1
$\begingroup$

Given two projective references (coordinate frames) in $\mathbb{RP}^2$: $R_1 = \{(-1:-2:-1), (2:2:2), (0:0:3); (2:3:3)\}$ $R_2 = \{(-6:-10:-5), (-1:-3:1), (3:4:7); (-4:-9:3)\}$ Determine the points of $\mathbb{RP}^2$ that have the same homogenous coordinates in both references.

My idea was calculating the matrix changing coordinates from one frame to the other and then looking for the vectors this matrix leaves invariant. Unfortuntely i already fail at calculating the matrix, i feel like i need to calculate an adapted basis for each of the reference systems and than calculate a change matrix for these but am unsure how to do that and even more feel like i have still not completely understood the idea of a projective reference. Thus appreciate any help both for solving the problem and regarding an explanation of references and their interplay with homogenous coordinates and the associated vector space very much. Thanks in advance!

$\endgroup$
  • $\begingroup$ What is a "projective reference system"? Google finds nothing. $\endgroup$ – Somos May 14 '18 at 13:01
  • $\begingroup$ @Somos i took the notation from Casas-Alvero, E. - Analytic Projective Geometry, A projective reference (or coordinate frame) of a projective space $\mathbb{P}_n$ is an ordered set of $n+2$ points $(p_0,...,p_n;A)$ satisfying any $n+1$ points extracted from $\{p_0,...,p_n,A\}$ are independent. (Compare chapter 2.1) $\endgroup$ – user526159 May 14 '18 at 13:31
1
$\begingroup$

The book by Hongyu Guo, Modern Mathematics and Applications in Computer Graphics and Vision on the bottom half of page 142 states:

2.4 Projective Frames

Any four points $A,B,C,D$ in a projective plane are said to be in general position, if no three points lie on the same line.

Theorem 3. (Projective frame) Given any four points $A,B,C,E$ in general position in a projective plane $P^2(V)$, we can choose a basis for $V$ in such a way that $A,B,C,E$ has homogeneous coordinates $(1,0,0), (0,1,0),(0,0,1)$ and $(1,1,1)$ respectively, and the projective coordinates of any other point is uniquely determined up to a scaling factor.

In a projective plane $P^2(V)$, we choose any four points $A,B,C$ and $E$ in general position and we choose a basis for $V$ determined in such a way by these four points $A,B,C$ and $E$, as described in Theorem 3. We say we have established a projective coordinate system, or projective frame, in the projective plane. $A,B$ and $C$ are called the fundamental points and $E$ is called the unit point. Hence in a projective plane, any four points in general position uniquely determine a projective coordinate frame.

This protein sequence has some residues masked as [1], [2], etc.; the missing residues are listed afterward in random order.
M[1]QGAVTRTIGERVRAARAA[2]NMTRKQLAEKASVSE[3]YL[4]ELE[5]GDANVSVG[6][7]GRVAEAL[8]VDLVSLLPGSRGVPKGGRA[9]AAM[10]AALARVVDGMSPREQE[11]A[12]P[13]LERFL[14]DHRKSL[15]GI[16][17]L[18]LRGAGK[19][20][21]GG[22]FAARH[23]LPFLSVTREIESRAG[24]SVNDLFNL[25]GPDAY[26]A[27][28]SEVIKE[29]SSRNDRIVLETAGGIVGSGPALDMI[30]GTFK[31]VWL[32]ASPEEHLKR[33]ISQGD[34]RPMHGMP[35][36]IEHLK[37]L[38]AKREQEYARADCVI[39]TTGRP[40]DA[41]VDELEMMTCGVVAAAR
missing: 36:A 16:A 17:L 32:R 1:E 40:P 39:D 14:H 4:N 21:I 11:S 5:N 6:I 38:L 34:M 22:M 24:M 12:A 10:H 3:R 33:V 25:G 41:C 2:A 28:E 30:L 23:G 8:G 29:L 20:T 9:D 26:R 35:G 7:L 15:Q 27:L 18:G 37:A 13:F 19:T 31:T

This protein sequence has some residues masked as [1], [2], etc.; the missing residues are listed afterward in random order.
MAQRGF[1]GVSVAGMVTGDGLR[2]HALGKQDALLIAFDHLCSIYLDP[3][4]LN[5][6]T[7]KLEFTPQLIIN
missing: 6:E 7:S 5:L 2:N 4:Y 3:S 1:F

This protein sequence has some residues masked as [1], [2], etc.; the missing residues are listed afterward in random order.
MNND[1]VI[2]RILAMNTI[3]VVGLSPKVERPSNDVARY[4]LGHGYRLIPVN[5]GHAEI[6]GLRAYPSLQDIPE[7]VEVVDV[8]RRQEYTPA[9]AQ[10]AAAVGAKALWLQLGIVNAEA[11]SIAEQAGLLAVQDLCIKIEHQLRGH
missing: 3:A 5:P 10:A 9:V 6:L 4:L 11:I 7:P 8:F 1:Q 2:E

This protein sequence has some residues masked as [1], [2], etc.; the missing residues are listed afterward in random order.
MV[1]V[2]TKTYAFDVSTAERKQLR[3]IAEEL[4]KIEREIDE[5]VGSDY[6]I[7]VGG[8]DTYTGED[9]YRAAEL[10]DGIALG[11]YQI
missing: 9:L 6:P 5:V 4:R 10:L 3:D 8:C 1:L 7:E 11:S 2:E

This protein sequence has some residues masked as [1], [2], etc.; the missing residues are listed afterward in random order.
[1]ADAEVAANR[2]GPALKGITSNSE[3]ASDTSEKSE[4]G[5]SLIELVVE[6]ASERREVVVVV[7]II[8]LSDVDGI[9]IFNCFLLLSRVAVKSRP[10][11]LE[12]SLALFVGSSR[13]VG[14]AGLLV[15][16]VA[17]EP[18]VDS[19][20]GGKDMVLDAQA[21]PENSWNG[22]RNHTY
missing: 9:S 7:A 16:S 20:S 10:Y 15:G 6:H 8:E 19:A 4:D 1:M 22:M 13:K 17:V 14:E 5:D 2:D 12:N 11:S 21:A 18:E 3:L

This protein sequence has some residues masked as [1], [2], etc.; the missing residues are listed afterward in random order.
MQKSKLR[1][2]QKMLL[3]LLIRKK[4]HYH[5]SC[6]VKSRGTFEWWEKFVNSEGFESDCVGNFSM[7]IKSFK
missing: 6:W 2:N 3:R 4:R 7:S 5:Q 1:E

The idea is that in Eucliden space any four points are linearly dependent and the dependency can be found using linear algebra. Applying this to your two sets of point, first let $\;p_0 = (2,3,3),\;$ $\;p_1 = (-1,-2,-1),\;$ $p_2 = (2,2,2),\;$ $p_3 = (0,0,3).\;$ Then $\;p_0 = -p_1 + \frac12 p_2 + \frac13 p_3.\;$ Second, let $\;q_0 \!=\! (-4,-9,3),\;$ $q_1 \!=\! (-6,-10,-5),\;$ $q_2 \!=\! (-1,-3,1),\;$ $q_3 \!=\! (3,4,7).\;$ Then $\;q_0 \!=\! q_1+q_2+q_3.$

In the first case, let ${\bar p_0} \!:=\! p_0,\;$ ${\bar p_1} \!:=\! -p_1 \!=\! (1,2,1),\;$ ${\bar p_2} \!:=\! \frac12 p_2 \!=\! (1,1,1),\;$ ${\bar p_3} \!:=\! \frac13 p_3 \!=\! (0,0,1).\;$ Now, $\;{\bar p_0} \!=\! {\bar p_1} \!+\! {\bar p_2} \!+\! {\bar p_3}.\;$ The 1st projective frame is $\;\{{\bar p_1},{\bar p_2},{\bar p_3},{\bar p_0}\}.\;$ The 2nd is $\;\{q_1,q_2,q_3,q_0\}.\;$

With each projective frame we can find homogeneous coordinates of any point. In the first frame we have, $\;(x,y,z) = (-x+y){\bar p_1} + (2x-y){\bar p_2} + (-x+z){\bar p_3}.\;$ In the second frame we have, $\;(x,y,z)25 = (-25x+10y+5z)q_1 + (50x-27y-6z)q_2 + (-25x+11y+8z)q_3.\;$

What points have the same homogeneous coordinates in both frames? Solving the equation $$\;(-x+y, 2x-y, -x+z)t = (-25x+10y+5z, 50x-27y-6z, -25x+11y+8z)\;$$ gives three solutions, namely, $\;(x,y,z,t) \in \{(1,0,0,25), (1,1,3,5), (7,12,6,-5)\}.\;$ For example, $\; (1,1,3) = 0{\bar p_1} + 1{\bar p_2} + 2{\bar p_3},\;$ and $\; (1,1,3)5 = 0q_1 + 1q_2 + 2q_3.\;$

$\endgroup$
  • $\begingroup$ Thank you very much! So i get it right that if $E$ is the standard reference a point $p = [x,y,z]_E = [(-x+y), (2x + y), (-x+z)]_{R_1} =\frac{1}{25} [(-25x+10y+5z),(50x-27y-6z),(-25x+11y+8z)]_{R_2}$ if i write coordinate vectors instead of parametric equations? $\endgroup$ – user526159 May 14 '18 at 17:37
  • 1
    $\begingroup$ Sure, you got it. No real difference. $\endgroup$ – Somos May 14 '18 at 18:20

Your Answer

By clicking “Post Your Answer”, you agree to our terms of service, privacy policy and cookie policy

Not the answer you're looking for? Browse other questions tagged or ask your own question.